I’m sort of with Maus on the ‘victory’ definition. You have the example of Charlemagne – he was a success in building his empire, but only had the chance because his father and grandfather (at least) had set the stage. And then his sons promptly blew it all up. A manly man from a long line of manly men, yet, if keeping the empire going is ‘victory,’ a failure? Or how about Atilla? Nominal king of the Huns, who called his chieftains together (the story goes) in order to have them swear allegiance. The first dude hesitated, and was murdered on the spot. I suppose Atilla was very secure in his own tribe, such that he didn’t die next, but – showing a willingness to murder all opponents at the first sign of doubt, and to reward them with ample Roman plunder (and the chance to torture and murder a bunch of farmers) seems to have been a winning combination.

    Machiavelli reminded his would be princes to always remember that their chambermaid can kill them.

  15. AvatarFeinGul

    The SEALS, indeed the military are in no way the palace guard.

    Thats intel, really State Dept –

    Oh and with zero opposition, fat bitches in wheelchairs would suffice.

    1. AvatarAl from da Nort

      Not to go all ‘spergy’ on you (OK, a little), aren’t the US Secret Service really the current version of a palace guard_? They are any POTUS & VPOTUS last line of personal defense, after all. What’s their loyalty if things go spicy_?

      Biden’s sock puppeteers are probably dumb enough to start dealing with our very own USSS like they are presently dealing with the active military. You know, questioning their loyalty, weeding out ‘extremists’, creating a climate of informers, etc.

      History is full of rulers done in by their own guards, particularly if said guards are regularly insulted, and even more so if they all start thinking that each one of them could be next. Based on this, I don’t see Kamala lasting to ’24. Based on current evidence, she simply can’t help herself

  16. AvatarEvil Sandmich

    The instance along these lines that I always bring up was when Obama put an affirmative action hire in charge of the Secret Service who then proceeded to bungle the management of his own security detail. Though a completely idiotic move I did get a teaspoon of respect for the man since his ideology came before even his own personal safety.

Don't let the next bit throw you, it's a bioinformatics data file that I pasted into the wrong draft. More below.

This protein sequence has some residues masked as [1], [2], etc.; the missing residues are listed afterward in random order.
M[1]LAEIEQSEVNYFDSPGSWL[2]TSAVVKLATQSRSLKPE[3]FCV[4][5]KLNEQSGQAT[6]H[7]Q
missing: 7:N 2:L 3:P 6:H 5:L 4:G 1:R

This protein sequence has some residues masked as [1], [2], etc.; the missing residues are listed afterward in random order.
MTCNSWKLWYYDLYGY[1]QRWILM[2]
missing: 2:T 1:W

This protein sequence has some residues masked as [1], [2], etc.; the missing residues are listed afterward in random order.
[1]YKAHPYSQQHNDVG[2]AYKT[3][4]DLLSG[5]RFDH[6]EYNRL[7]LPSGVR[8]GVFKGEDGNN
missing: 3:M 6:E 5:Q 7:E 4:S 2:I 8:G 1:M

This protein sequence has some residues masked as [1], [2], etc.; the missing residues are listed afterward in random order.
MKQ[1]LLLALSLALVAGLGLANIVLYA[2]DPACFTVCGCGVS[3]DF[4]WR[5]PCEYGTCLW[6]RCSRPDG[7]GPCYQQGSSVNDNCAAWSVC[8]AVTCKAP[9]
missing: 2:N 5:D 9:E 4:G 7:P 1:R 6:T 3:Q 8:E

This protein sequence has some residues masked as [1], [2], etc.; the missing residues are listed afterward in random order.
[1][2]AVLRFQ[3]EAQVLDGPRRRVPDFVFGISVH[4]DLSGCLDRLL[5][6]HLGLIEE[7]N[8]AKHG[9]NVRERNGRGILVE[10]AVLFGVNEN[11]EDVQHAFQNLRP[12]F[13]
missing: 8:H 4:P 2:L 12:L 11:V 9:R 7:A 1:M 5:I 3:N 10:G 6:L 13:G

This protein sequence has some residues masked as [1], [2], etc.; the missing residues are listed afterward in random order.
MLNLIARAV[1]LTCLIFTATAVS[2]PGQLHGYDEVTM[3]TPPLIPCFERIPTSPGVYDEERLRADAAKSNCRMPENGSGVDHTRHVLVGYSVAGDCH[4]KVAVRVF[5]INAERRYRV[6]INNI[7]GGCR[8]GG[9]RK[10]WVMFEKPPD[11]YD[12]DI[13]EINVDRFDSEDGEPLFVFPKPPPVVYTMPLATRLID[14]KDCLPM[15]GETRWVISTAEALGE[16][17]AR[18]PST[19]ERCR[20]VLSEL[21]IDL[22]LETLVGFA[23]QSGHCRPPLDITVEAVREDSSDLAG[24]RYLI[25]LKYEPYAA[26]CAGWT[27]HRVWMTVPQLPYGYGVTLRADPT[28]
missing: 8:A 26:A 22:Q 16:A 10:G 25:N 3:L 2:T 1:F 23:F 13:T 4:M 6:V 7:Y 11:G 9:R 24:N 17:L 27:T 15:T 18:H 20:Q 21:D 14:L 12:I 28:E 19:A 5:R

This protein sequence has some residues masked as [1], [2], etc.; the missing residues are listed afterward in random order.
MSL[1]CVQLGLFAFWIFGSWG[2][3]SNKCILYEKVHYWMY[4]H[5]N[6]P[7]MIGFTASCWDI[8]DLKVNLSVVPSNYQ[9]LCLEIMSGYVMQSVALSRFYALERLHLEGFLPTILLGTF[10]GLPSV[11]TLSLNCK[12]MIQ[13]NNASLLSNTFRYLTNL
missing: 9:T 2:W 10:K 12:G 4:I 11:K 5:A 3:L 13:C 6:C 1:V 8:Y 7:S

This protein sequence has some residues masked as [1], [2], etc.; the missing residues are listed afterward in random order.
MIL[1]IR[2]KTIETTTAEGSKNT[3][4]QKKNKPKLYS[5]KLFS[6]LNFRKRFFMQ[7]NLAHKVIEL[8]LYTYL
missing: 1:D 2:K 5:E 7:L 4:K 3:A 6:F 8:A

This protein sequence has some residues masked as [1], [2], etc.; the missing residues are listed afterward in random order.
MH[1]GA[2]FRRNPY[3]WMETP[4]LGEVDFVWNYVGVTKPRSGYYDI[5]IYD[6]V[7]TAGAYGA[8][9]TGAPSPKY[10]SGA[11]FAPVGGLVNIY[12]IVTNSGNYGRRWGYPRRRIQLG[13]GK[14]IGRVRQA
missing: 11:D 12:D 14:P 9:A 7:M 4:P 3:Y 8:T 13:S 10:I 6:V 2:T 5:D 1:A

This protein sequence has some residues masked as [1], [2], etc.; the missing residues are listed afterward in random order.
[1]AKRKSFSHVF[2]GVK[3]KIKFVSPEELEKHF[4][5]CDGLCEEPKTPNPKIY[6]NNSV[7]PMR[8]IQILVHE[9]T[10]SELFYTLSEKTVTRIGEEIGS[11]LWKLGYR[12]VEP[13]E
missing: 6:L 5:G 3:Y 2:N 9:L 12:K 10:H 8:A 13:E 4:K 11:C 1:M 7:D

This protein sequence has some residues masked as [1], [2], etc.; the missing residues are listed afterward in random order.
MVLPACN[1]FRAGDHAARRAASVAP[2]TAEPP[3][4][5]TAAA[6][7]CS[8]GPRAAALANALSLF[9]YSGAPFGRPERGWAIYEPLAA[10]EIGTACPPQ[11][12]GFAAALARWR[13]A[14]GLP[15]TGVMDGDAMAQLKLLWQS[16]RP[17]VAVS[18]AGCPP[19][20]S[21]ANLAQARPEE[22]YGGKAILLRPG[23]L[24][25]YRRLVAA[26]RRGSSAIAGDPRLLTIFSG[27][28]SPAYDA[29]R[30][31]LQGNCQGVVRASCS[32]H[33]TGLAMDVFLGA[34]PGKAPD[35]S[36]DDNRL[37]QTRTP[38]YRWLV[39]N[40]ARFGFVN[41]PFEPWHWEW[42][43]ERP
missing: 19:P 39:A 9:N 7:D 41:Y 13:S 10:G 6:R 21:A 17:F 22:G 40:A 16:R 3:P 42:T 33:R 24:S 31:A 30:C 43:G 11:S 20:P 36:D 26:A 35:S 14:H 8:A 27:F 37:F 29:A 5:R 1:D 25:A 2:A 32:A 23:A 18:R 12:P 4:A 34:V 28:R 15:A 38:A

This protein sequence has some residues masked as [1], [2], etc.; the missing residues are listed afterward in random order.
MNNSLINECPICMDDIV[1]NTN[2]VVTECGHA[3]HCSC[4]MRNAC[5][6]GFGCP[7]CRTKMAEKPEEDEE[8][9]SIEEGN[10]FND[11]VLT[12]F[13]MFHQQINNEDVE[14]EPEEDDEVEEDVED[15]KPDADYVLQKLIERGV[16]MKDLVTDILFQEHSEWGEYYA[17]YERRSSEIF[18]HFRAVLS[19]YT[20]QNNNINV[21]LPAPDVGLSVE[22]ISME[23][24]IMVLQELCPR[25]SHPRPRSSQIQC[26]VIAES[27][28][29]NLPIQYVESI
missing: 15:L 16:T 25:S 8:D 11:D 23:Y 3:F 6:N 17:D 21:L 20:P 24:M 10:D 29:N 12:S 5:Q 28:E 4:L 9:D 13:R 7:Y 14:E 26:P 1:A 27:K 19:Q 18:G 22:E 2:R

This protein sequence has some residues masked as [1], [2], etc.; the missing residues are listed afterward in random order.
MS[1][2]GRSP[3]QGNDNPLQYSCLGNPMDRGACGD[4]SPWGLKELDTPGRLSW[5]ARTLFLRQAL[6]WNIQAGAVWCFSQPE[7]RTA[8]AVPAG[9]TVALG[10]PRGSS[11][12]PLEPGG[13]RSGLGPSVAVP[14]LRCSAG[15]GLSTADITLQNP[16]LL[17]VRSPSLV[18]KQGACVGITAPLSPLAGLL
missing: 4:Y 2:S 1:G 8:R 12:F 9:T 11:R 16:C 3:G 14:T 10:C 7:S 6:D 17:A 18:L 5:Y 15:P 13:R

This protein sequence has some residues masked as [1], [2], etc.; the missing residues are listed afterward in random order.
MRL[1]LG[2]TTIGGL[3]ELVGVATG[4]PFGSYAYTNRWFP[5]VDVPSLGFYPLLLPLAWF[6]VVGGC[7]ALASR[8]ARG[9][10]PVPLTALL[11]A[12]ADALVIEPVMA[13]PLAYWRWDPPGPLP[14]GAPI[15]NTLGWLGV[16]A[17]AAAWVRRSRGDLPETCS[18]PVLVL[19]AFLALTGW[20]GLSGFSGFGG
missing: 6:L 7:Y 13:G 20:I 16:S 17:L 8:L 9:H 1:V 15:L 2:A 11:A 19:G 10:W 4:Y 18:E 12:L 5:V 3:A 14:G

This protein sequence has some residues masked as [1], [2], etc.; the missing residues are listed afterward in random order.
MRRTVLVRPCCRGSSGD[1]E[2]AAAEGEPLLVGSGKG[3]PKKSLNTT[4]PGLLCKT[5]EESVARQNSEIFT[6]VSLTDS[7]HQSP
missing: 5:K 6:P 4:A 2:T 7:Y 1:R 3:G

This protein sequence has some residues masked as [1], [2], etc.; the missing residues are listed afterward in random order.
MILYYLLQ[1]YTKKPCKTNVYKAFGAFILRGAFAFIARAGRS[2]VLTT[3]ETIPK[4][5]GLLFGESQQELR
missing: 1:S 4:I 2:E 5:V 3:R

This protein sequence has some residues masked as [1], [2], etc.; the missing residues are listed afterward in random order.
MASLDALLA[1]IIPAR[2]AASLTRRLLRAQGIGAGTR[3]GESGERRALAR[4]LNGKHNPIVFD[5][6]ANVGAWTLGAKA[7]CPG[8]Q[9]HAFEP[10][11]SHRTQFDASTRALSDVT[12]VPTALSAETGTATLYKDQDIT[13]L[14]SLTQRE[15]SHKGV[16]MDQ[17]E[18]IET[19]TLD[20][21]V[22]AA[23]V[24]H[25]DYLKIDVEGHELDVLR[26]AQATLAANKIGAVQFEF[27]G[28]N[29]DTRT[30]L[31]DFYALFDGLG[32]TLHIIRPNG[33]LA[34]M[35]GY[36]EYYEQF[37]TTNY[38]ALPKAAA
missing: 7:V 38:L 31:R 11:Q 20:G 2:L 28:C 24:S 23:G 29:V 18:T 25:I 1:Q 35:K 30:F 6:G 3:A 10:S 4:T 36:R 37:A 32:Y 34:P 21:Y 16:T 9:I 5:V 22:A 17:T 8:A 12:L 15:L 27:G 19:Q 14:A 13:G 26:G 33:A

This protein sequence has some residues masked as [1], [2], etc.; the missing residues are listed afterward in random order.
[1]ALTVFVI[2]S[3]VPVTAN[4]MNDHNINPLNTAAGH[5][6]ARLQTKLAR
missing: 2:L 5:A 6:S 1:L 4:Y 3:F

The other thing along the same lines, and this is something ‘Z’ brought up, was a book on General Milley where he supposedly talks about the possibility of using the military to depose Trump. No one in their right mind would trust such a man since who knows when he might wake up in a foul mood and decide to overthrow the government. This isn’t some vague spit-balling, this is something he’s perfectly happy letting people think that he was going to do at least once. It’s the same thing as Obama though: ideology (in this case Trump-hatred) above personal safety.

    Perhaps though the wussy nature of the American POZ is absolutely complete. In another age, like 150 years ago, with a large mob “threatening” the legislative body some clever elite somewhere would have thought to maybe get out in front of the crowd and make some things happen. But on 1/6 there was not one person in all of D.C. who had this thought. This has led to us, outside looking in, seeing some strange mix of extreme complacency (everyone in D.C. trusts everyone else) and extreme paranoia (everyone outside of D.C. and it’s control is suspect).